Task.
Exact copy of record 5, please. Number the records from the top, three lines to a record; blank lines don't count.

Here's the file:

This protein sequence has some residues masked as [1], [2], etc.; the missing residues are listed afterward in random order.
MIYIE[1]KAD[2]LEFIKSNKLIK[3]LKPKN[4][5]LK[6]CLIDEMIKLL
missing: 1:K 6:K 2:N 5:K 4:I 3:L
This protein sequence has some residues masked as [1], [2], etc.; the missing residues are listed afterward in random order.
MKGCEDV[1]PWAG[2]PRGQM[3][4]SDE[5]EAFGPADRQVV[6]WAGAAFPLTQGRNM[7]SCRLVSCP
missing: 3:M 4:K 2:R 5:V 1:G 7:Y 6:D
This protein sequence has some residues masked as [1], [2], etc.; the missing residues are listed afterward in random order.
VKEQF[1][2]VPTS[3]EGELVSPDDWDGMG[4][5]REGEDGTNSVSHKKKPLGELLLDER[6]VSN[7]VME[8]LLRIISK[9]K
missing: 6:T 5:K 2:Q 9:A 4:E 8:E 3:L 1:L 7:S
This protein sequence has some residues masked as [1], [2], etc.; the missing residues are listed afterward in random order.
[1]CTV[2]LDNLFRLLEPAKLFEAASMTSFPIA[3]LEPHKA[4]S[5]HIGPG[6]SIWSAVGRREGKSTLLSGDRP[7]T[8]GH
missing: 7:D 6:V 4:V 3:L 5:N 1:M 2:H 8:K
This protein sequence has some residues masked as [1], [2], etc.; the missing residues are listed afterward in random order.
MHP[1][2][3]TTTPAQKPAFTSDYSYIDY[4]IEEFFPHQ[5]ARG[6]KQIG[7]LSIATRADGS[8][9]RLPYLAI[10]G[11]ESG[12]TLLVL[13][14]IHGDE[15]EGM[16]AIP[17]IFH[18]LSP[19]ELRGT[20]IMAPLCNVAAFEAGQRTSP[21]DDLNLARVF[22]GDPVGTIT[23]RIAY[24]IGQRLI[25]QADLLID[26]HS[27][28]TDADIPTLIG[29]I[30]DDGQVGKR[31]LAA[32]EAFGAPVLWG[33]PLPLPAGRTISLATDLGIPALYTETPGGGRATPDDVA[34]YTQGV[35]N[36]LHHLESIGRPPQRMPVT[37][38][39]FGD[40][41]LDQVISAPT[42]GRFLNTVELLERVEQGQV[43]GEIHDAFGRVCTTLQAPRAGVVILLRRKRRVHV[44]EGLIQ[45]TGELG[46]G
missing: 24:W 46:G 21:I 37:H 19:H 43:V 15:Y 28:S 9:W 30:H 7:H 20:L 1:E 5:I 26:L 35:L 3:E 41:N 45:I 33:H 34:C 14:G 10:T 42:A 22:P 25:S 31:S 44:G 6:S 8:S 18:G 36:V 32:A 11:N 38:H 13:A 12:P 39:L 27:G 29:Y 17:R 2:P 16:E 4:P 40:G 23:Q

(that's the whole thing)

This protein sequence has some residues masked as [1], [2], etc.; the missing residues are listed afterward in random order.
MHP[1][2][3]TTTPAQKPAFTSDYSYIDY[4]IEEFFPHQ[5]ARG[6]KQIG[7]LSIATRADGS[8][9]RLPYLAI[10]G[11]ESG[12]TLLVL[13][14]IHGDE[15]EGM[16]AIP[17]IFH[18]LSP[19]ELRGT[20]IMAPLCNVAAFEAGQRTSP[21]DDLNLARVF[22]GDPVGTIT[23]RIAY[24]IGQRLI[25]QADLLID[26]HS[27][28]TDADIPTLIG[29]I[30]DDGQVGKR[31]LAA[32]EAFGAPVLWG[33]PLPLPAGRTISLATDLGIPALYTETPGGGRATPDDVA[34]YTQGV[35]N[36]LHHLESIGRPPQRMPVT[37][38][39]FGD[40][41]LDQVISAPT[42]GRFLNTVELLERVEQGQV[43]GEIHDAFGRVCTTLQAPRAGVVILLRRKRRVHV[44]EGLIQ[45]TGELG[46]G
missing: 24:W 46:G 21:I 37:H 19:H 43:V 15:Y 28:S 9:W 30:H 7:H 20:L 1:E 5:I 26:L 35:L 3:E 41:N 45:I 33:H 34:C 14:G 10:T 42:A 22:P 25:S 31:S 44:G 6:S 8:S 18:G 36:V 32:A 11:N 38:H 13:A 12:P 39:L 27:G 29:Y 17:R 2:P 16:E 4:P 40:G 23:Q